Polishing silver, setting the table, getting up early to stuff the turkey, noticing that first tendril of roasting aroma make its way through the house as you wait for guests to arrive " Preparing the Thanksgiving Day feast is surely as full of once-a-year memories as the meal itself.

Polishing silver, setting the table, getting up early to stuff the turkey, noticing that first tendril of roasting aroma make its way through the house as you wait for guests to arrive "¦ Preparing the Thanksgiving Day feast is surely as full of once-a-year memories as the meal itself.

To make this portion of the holiday as rich as Aunt Edna's mouthwatering giblet gravy, follow a few tips from those in the know.

Most importantly, promise yourself not to get so wrapped up in preparations and presentation that you forget to "enjoy your family and count your blessings," says Jesse Longhurst, owner of Red Letter Events LLC in Ashland.

Choose menu items that match your skill level, test new recipes before the holiday and delegate responsibilities if that will help you relax. And always give yourself enough time to learn about the complicated aspects of this important meal, like thawing and stuffing a turkey and exactly how long and at what temperature it needs to be roasted.

Don't give up if you're not a cook.

"If you just want to eat the turkey, not spend hours basting it, let someone else do the cooking," suggests Longhurst.

Explore catering companies, restaurants, delis and even grocery stores — many offer a full meal deal for almost any budget.

But don't forget to decorate! "Fall leaves are free, easy to find and make any table look festive," Longhurst says.

Now turn your attention to tables and chairs. If a formal dining set isn't available, card tables and other surfaces can be cobbled together with a mishmash of chairs — what could be more charming than a varied collection?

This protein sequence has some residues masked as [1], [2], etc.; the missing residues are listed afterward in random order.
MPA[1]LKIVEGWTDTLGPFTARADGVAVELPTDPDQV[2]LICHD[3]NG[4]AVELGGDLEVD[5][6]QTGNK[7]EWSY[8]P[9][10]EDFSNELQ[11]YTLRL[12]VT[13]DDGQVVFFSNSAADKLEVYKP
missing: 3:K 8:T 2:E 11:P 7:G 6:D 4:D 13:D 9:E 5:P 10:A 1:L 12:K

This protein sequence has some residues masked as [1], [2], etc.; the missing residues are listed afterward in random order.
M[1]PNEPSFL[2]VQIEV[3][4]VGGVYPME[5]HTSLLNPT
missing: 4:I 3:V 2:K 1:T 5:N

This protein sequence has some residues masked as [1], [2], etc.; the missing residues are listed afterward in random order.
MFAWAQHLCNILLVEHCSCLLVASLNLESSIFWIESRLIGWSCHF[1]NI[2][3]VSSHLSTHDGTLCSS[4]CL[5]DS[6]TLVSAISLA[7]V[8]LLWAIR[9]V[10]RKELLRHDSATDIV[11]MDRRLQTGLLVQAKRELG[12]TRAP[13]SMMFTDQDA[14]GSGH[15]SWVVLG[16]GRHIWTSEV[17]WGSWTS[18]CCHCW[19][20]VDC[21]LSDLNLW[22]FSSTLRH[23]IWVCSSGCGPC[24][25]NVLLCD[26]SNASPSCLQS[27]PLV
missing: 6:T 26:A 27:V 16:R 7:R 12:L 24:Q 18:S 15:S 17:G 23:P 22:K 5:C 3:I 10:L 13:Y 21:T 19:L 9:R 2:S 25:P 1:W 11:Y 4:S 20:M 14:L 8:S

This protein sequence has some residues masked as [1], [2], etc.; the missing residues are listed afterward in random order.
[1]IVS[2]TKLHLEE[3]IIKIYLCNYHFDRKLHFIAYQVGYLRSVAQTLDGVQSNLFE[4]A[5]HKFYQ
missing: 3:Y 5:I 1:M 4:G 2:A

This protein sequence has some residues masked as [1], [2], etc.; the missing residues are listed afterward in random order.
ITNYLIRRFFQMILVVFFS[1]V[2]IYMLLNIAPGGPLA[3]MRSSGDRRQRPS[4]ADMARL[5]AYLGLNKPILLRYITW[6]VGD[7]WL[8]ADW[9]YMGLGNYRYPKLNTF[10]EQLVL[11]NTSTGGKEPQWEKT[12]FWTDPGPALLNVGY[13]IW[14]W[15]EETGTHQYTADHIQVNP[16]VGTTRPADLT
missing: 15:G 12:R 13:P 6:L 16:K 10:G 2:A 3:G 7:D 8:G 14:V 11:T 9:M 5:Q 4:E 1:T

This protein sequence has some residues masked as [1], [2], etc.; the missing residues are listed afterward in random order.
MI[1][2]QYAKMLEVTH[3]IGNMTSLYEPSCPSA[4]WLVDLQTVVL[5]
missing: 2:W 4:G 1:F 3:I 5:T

Furniture can also be rented, as can stemware for a memorable wine or apple cider toast.

"If you want to step it up even more, add linens," says Beverly Lively, co-owner with husband David of The Party Place in Medford.

Renting tables, chairs, stemware, tablecloths and napkins for 20 people runs about $75, Lively advises. And because rented linens can be returned unwashed and glassware simply rinsed, there's less overall cleanup for the hostess. Check with rental places on Thanksgiving weekend pick-up and drop-off; many will include the day before and the day after (or even the whole holiday weekend) for the price of a 24-hour rental. There will usually be an extra charge for candle wax, tears, burns and mildew found on returned goods.

Disposable paper supplies are another economical, although less eco-friendly choice.

"You can add color with a plastic tablecloth then mix and match plates, cups, flatware with any color line," says Lively.

Another way for everyone to recognize the bounty of the holiday is to place a "blessing bowl" in a central place, accompanied by small pieces of paper and pens or pencils. Ask each guest to write something they're thankful for and drop it in the bowl.

"After dinner, pass it around and read them aloud," says Longhurst. "It is a simple tradition that can be very meaningful, reminding us how lucky we are to have not just enough, but enough to share."

And that's a valuable holiday message to send home with your guests — along with some leftovers, of course!